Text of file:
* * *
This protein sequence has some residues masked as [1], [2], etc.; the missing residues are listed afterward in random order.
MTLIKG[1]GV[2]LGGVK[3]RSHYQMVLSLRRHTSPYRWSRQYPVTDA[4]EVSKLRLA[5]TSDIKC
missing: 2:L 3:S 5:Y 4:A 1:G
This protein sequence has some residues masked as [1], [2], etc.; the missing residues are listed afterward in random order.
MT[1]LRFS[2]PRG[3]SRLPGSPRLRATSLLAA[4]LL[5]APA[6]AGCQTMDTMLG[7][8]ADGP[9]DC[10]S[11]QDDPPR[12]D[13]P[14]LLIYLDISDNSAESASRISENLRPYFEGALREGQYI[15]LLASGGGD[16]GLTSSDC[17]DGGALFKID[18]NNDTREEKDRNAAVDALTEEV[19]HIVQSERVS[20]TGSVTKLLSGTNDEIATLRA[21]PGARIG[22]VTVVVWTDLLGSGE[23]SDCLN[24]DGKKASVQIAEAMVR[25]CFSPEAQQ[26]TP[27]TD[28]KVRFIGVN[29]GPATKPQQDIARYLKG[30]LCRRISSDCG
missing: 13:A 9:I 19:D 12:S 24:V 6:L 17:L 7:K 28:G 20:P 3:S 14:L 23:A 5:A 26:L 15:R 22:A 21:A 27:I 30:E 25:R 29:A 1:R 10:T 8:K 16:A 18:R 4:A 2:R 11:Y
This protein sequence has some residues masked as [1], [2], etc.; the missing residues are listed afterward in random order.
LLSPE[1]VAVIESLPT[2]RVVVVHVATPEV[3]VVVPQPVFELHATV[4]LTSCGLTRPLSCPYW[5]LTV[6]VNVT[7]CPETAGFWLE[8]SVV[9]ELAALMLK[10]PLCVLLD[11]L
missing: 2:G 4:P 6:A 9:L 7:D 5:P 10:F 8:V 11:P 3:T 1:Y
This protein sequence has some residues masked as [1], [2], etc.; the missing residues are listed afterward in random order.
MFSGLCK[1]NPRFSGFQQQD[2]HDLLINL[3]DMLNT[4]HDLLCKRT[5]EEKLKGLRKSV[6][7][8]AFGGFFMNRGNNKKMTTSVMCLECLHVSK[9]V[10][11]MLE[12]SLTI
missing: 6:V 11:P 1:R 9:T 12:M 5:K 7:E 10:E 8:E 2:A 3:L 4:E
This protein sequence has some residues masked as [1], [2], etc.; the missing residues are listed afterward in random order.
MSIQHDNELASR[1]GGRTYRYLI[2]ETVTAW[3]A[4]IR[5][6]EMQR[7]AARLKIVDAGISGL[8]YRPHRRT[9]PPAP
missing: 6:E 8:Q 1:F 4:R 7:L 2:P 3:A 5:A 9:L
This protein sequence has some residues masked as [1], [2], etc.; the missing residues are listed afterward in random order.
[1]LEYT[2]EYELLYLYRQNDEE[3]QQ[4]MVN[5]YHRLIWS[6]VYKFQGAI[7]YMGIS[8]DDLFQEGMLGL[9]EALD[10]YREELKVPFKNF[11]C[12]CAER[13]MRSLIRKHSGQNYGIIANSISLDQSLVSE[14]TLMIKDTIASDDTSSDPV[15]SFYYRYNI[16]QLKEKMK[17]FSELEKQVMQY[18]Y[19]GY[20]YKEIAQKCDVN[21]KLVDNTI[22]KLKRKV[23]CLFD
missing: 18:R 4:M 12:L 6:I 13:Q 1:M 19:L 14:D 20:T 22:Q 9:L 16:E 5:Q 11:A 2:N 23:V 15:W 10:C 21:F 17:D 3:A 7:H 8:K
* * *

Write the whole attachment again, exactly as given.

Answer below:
This protein sequence has some residues masked as [1], [2], etc.; the missing residues are listed afterward in random order.
MTLIKG[1]GV[2]LGGVK[3]RSHYQMVLSLRRHTSPYRWSRQYPVTDA[4]EVSKLRLA[5]TSDIKC
missing: 2:L 3:S 5:Y 4:A 1:G
This protein sequence has some residues masked as [1], [2], etc.; the missing residues are listed afterward in random order.
MT[1]LRFS[2]PRG[3]SRLPGSPRLRATSLLAA[4]LL[5]APA[6]AGCQTMDTMLG[7][8]ADGP[9]DC[10]S[11]QDDPPR[12]D[13]P[14]LLIYLDISDNSAESASRISENLRPYFEGALREGQYI[15]LLASGGGD[16]GLTSSDC[17]DGGALFKID[18]NNDTREEKDRNAAVDALTEEV[19]HIVQSERVS[20]TGSVTKLLSGTNDEIATLRA[21]PGARIG[22]VTVVVWTDLLGSGE[23]SDCLN[24]DGKKASVQIAEAMVR[25]CFSPEAQQ[26]TP[27]TD[28]KVRFIGVN[29]GPATKPQQDIARYLKG[30]LCRRISSDCG
missing: 13:A 9:I 19:D 12:S 24:V 6:L 17:L 7:K 28:G 20:P 3:S 14:L 23:A 5:A 26:L 15:R 22:A 21:A 27:I 30:E 25:R 29:A 1:R 10:T 8:K 16:A 18:R 4:A 2:R 11:Y
This protein sequence has some residues masked as [1], [2], etc.; the missing residues are listed afterward in random order.
LLSPE[1]VAVIESLPT[2]RVVVVHVATPEV[3]VVVPQPVFELHATV[4]LTSCGLTRPLSCPYW[5]LTV[6]VNVT[7]CPETAGFWLE[8]SVV[9]ELAALMLK[10]PLCVLLD[11]L
missing: 2:G 4:P 6:A 9:L 7:D 5:P 10:F 8:V 11:P 3:T 1:Y
This protein sequence has some residues masked as [1], [2], etc.; the missing residues are listed afterward in random order.
MFSGLCK[1]NPRFSGFQQQD[2]HDLLINL[3]DMLNT[4]HDLLCKRT[5]EEKLKGLRKSV[6][7][8]AFGGFFMNRGNNKKMTTSVMCLECLHVSK[9]V[10][11]MLE[12]SLTI
missing: 6:V 11:P 1:R 9:T 12:M 5:K 7:E 10:E 8:E 2:A 3:L 4:E
This protein sequence has some residues masked as [1], [2], etc.; the missing residues are listed afterward in random order.
MSIQHDNELASR[1]GGRTYRYLI[2]ETVTAW[3]A[4]IR[5][6]EMQR[7]AARLKIVDAGISGL[8]YRPHRRT[9]PPAP
missing: 6:E 8:Q 1:F 4:R 7:L 2:P 3:A 5:A 9:L
This protein sequence has some residues masked as [1], [2], etc.; the missing residues are listed afterward in random order.
[1]LEYT[2]EYELLYLYRQNDEE[3]QQ[4]MVN[5]YHRLIWS[6]VYKFQGAI[7]YMGIS[8]DDLFQEGMLGL[9]EALD[10]YREELKVPFKNF[11]C[12]CAER[13]MRSLIRKHSGQNYGIIANSISLDQSLVSE[14]TLMIKDTIASDDTSSDPV[15]SFYYRYNI[16]QLKEKMK[17]FSELEKQVMQY[18]Y[19]GY[20]YKEIAQKCDVN[21]KLVDNTI[22]KLKRKV[23]CLFD
missing: 18:R 4:M 12:L 6:I 13:Q 1:M 19:L 14:D 20:T 22:Q 9:L 16:E 5:Q 11:A 2:N 23:V 15:W 10:C 21:F 17:D 3:A 7:H 8:K